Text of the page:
In later work, Treisman has expanded her strict dichotomy of features being detected either in parallel or in serial [Treisman 91, Treisman & Gormican 88]. She now believes that parallel and serial represent two ends of a spectrum. "More" and "less" are also encoded on this spectrum, not just "present" and "absent". The amount of differentiation between the target and the distractors for a given feature will affect search time. For example, a long vertical line can be detected immediately among a group of short vertical lines. As the length of the target shrinks, the search time increases, because the target is harder to distinguish from its distractors. At some point, the target line becomes shorter than the distractors. If the length of the target continues to decrease, search time decreases, because the degree of similarity between the target and the distractors is now decreasing.

Treisman has also extended feature integration to explain certain cases where conjunction search is preattentive. In particular, conjunction search tasks involving motion, depth, colour, and orientation have been shown to be preattentive by Nakayama and Silverman [86], Driver et al. [92], and Wolfe et al. [89]. Treisman hypothesizes that a significant target–nontarget feature difference would allow individual feature maps to ignore nontarget information contained in the master map. For example, consider a search for a green horizontal bar within a set of red horizontal bars and green vertical bars. This should result in conjunction search, since horizontal and green occur within each of the distractors. In spite of this, Wolfe et al. [89] showed that search times are independent of display size. If colour constituted a significant feature difference, the red colour map could inhibit information about red horizontal bars. Thus, the search reduces to finding a green horizontal bar in a sea of green vertical bars, which can be done preattentively.

Texton Theory

Bela Julész was also instrumental in expanding our understanding of what we "see" in an image. Julész's initial investigations focused on statistical analysis of texture patterns [Julész 71, Julész 75, Julész 81b, Julész et al. 73, Julész et al. 78]. His goal was to determine whether variations in a particular order statistic were seen (or not seen) by the low-level visual system. Examples of variations in order statistics include contrast (a variation in a texture's first-order statistic), orientation and regularity (a variation of the second-order statistic), and curvature (a variation of the third-order statistic). Unfortunately, Julész's results were inconclusive. First-order variations were detected preattentively. In addition, some (but not all) second-order variations were also preattentive, as were an even smaller set of third-order variations.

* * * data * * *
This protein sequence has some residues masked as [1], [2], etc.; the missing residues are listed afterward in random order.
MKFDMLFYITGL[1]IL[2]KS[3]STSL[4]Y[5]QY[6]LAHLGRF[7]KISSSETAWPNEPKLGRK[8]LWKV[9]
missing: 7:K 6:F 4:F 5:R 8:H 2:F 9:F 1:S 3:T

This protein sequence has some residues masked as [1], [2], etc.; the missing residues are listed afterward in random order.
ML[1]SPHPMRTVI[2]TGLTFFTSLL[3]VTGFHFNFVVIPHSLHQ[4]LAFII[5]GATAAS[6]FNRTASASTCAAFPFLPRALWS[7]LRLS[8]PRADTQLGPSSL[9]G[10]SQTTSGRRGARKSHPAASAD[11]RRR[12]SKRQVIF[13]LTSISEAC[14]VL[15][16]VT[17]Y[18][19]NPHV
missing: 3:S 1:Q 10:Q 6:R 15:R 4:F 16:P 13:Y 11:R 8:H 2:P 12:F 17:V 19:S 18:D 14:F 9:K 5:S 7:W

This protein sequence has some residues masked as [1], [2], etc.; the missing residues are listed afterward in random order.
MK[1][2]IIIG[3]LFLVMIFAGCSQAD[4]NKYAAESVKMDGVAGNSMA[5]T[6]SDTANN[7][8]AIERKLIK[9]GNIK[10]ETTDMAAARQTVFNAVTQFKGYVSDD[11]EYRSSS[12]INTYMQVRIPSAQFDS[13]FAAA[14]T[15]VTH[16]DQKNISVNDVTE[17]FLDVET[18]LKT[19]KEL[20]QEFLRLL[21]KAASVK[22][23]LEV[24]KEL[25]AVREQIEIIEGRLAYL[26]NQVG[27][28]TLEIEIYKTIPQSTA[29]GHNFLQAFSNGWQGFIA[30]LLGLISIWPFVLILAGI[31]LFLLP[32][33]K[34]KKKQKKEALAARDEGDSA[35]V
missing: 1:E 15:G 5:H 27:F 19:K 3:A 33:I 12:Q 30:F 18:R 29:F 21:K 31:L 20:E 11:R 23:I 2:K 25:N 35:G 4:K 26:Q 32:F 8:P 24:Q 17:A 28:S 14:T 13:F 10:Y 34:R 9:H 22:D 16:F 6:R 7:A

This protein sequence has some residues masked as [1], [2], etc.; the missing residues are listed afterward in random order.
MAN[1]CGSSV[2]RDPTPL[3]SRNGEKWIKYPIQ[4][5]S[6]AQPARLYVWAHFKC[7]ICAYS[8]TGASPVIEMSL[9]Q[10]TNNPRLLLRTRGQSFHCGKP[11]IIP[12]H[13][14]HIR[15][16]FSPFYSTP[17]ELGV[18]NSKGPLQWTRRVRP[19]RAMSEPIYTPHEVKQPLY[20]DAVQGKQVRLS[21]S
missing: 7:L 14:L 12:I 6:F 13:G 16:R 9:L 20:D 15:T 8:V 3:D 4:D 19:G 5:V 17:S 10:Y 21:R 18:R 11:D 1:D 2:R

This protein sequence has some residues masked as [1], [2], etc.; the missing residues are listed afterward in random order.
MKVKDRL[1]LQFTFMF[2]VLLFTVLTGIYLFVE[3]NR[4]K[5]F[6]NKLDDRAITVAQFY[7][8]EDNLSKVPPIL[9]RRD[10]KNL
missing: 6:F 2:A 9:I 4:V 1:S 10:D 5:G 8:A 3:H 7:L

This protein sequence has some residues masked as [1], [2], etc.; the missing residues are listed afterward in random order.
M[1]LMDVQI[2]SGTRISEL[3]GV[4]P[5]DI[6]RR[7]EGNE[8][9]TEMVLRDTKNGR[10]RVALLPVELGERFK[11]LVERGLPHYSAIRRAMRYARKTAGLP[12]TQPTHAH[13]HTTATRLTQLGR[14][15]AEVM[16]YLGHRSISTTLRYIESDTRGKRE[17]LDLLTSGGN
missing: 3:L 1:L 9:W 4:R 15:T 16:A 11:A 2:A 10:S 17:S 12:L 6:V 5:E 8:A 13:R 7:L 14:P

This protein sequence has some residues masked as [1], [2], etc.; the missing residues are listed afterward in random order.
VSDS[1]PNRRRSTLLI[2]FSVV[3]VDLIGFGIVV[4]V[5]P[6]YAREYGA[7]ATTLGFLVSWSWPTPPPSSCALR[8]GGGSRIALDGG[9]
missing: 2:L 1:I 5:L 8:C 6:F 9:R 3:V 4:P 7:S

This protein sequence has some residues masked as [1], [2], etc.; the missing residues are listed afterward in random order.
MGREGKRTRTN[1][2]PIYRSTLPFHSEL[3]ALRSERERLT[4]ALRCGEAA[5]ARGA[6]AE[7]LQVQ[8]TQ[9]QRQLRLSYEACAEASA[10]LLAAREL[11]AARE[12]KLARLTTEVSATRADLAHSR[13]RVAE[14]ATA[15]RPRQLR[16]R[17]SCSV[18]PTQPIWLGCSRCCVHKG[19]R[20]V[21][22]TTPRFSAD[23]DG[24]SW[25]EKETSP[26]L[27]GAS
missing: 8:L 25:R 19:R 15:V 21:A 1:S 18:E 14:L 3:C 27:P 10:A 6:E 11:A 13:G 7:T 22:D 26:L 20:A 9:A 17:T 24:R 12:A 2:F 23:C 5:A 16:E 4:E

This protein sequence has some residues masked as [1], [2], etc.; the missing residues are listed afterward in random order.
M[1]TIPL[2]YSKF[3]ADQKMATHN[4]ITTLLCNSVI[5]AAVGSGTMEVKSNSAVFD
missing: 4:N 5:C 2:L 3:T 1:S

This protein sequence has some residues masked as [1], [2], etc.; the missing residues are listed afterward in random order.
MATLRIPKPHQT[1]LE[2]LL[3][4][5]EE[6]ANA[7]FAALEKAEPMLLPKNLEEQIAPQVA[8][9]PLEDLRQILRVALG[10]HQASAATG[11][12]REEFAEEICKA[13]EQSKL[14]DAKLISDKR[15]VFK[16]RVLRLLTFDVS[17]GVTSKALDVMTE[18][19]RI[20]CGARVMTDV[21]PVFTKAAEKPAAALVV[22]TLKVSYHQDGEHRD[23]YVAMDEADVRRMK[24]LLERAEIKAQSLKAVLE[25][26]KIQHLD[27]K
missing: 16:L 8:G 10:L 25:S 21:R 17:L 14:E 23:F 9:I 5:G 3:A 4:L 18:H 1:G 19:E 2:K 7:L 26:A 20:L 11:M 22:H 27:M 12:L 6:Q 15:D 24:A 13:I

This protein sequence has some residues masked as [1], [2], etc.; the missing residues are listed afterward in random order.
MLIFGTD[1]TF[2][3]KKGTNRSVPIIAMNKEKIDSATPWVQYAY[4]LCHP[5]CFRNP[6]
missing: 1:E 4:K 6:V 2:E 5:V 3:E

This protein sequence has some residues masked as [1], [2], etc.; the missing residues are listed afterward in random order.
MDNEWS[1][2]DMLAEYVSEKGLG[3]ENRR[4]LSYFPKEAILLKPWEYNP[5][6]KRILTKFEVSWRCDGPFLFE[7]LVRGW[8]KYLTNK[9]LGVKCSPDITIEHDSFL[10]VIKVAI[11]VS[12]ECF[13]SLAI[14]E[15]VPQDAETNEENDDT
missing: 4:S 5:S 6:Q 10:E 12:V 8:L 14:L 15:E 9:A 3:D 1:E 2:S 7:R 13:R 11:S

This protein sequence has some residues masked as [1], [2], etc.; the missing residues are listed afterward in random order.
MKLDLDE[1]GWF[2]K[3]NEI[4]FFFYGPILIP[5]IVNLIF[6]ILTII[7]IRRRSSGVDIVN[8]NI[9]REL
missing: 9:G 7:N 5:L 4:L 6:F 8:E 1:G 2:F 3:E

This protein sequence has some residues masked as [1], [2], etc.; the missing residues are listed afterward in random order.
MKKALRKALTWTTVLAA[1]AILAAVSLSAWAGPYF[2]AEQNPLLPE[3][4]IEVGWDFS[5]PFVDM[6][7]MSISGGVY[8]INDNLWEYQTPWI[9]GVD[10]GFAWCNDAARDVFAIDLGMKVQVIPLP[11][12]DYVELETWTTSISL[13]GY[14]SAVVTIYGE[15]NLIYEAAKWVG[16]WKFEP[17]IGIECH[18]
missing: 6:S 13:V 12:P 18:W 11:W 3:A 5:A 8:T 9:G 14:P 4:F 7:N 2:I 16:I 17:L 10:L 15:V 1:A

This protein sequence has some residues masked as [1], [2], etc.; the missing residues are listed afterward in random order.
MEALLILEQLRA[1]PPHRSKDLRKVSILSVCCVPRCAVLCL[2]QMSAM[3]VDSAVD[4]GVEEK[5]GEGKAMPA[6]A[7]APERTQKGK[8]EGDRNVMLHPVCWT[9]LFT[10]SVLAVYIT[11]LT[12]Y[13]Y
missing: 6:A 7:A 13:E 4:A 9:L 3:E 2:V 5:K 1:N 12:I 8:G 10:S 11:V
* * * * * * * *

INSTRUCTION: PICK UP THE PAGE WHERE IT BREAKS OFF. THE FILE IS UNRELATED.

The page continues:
Based on these findings, Julész modified his theory of how preattentive processing occurs. He suggested that the early visual system detects a group of features called textons [Julész 81a, Julész 81b, Julész & Bergen 84]. Textons can be classified into three general categories:

  1. Elongated blobs (e.g., line segments, rectangles, ellipses) with specific properties such as hue, orientation, and width.

  2. Terminators (ends of line segments).

  3. Crossings of line segments.

Julész believed that only a difference in textons or in their density can be detected preattentively. No positional information about neighbouring textons is available without focused attention. Like Treisman, Julész suggested that preattentive processing occurs in parallel and focused attention occurs in serial.


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Fig. 6: An example of textons: (a,b) two textons (A and B) that appear different in isolation, but have the same size, number of terminators, and join points; (c) a target group of B-textons is difficult to detect in a background of A-textons when a random rotation is applied